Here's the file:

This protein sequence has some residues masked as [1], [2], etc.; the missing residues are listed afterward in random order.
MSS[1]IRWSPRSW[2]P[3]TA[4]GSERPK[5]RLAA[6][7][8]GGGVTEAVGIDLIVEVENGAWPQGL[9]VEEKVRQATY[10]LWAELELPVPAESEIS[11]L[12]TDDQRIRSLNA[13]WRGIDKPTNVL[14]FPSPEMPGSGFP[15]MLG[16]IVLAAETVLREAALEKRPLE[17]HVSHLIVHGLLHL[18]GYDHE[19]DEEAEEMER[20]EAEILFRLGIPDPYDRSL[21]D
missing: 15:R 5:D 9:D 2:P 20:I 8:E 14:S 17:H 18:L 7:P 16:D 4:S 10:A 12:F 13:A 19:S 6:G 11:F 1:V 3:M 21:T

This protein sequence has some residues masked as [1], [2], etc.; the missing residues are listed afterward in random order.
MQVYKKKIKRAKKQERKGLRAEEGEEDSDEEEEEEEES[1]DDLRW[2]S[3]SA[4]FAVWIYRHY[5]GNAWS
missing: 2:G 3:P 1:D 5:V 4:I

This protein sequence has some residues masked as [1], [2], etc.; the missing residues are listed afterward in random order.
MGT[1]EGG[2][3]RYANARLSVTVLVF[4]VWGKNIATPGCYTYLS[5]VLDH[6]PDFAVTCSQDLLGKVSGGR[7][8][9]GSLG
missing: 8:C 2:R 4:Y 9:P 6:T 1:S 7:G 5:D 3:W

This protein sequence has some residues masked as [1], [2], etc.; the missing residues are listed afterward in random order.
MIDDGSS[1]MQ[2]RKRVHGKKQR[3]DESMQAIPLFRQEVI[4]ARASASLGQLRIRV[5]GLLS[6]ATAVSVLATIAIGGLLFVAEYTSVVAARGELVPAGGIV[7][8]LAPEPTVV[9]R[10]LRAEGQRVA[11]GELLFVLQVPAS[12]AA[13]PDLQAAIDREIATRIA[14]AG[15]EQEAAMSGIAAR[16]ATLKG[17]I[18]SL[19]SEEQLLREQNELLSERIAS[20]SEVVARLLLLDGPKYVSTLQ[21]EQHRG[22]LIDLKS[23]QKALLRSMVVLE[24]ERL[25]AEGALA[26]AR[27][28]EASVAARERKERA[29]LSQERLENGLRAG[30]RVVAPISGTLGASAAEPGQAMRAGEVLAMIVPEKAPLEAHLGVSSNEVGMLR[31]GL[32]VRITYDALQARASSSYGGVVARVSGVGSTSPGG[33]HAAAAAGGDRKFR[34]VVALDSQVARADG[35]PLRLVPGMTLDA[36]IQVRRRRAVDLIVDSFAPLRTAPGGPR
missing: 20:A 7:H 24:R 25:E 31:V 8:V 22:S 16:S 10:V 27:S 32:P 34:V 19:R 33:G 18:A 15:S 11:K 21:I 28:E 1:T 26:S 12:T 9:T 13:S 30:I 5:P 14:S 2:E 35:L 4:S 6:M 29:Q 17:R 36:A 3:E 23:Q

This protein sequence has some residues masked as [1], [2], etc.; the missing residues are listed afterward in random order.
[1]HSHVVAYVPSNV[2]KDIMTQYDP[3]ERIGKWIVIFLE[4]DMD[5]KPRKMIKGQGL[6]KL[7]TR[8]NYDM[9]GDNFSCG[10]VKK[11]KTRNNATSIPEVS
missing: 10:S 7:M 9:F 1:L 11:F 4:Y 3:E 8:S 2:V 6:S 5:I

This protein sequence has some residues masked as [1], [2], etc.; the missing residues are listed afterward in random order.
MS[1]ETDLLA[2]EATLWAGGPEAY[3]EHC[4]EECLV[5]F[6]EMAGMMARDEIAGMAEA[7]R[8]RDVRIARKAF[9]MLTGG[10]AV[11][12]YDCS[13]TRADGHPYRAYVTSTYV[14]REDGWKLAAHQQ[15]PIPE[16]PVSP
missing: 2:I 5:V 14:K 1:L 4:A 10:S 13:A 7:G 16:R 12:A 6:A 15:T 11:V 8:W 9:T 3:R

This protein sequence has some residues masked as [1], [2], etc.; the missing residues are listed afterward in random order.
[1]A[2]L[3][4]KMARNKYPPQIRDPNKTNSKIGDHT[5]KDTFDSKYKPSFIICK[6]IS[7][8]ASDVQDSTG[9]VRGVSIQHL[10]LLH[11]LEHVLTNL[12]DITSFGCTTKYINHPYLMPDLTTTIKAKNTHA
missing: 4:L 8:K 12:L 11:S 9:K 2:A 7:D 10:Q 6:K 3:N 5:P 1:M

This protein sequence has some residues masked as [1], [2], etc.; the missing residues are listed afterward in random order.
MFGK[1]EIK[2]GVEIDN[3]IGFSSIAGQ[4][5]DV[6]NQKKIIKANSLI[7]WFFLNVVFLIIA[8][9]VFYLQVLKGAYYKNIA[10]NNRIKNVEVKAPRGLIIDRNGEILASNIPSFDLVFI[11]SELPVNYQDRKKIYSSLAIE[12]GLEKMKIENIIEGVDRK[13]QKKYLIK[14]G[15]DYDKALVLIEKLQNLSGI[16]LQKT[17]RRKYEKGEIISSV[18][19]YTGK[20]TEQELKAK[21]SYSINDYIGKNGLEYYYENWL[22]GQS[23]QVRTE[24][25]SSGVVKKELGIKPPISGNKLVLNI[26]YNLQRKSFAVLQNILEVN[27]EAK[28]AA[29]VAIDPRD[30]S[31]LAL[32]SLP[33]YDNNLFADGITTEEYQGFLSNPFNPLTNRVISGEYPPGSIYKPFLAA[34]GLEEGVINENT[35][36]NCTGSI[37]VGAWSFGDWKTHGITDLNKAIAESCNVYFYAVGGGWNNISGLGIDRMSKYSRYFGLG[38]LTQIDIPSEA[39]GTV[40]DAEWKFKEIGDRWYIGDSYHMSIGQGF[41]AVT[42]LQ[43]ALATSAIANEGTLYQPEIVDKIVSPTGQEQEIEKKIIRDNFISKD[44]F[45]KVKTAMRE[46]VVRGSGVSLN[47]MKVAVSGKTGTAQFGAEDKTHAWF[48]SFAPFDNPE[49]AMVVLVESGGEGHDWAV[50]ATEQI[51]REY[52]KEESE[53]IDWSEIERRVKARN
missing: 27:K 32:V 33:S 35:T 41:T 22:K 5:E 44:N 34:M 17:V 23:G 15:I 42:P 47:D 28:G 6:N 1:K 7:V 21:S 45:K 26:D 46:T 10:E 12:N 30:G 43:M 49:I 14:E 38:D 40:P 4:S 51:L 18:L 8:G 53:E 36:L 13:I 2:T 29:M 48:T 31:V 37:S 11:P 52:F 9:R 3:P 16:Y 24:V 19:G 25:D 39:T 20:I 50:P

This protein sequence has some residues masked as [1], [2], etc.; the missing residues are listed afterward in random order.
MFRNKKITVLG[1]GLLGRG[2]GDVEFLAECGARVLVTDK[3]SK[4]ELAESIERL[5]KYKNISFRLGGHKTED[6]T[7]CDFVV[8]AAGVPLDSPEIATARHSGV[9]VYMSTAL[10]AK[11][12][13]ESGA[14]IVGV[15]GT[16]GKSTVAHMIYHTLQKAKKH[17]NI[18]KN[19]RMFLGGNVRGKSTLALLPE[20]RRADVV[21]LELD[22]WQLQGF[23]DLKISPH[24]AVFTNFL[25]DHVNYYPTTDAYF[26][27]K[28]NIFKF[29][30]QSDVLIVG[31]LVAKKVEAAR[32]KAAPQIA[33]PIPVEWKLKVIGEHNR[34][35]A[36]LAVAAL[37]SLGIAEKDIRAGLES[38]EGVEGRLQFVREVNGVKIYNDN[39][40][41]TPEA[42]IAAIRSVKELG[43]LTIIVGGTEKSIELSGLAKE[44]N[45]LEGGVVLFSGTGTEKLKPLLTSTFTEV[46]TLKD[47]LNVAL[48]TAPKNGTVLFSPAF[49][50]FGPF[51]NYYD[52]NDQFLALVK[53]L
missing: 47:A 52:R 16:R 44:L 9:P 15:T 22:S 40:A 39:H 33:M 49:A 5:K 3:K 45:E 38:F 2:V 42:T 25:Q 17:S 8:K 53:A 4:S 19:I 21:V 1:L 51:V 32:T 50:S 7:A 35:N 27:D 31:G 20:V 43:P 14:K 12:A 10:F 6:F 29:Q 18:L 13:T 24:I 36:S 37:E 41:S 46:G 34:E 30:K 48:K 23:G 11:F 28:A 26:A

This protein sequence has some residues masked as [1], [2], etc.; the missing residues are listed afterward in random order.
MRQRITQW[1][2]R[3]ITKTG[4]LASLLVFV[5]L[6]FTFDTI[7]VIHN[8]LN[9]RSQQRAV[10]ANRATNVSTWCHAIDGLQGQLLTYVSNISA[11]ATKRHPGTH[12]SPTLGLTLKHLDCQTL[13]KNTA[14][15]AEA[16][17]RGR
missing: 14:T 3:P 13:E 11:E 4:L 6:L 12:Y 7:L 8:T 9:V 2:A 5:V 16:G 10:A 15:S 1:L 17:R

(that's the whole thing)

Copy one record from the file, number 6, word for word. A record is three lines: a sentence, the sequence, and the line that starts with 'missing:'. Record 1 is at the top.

This protein sequence has some residues masked as [1], [2], etc.; the missing residues are listed afterward in random order.
MS[1]ETDLLA[2]EATLWAGGPEAY[3]EHC[4]EECLV[5]F[6]EMAGMMARDEIAGMAEA[7]R[8]RDVRIARKAF[9]MLTGG[10]AV[11][12]YDCS[13]TRADGHPYRAYVTSTYV[14]REDGWKLAAHQQ[15]PIPE[16]PVSP
missing: 2:I 5:V 14:K 1:L 4:A 10:S 13:A 7:G 16:R 12:A 6:A 15:T 11:V 8:W 9:T 3:R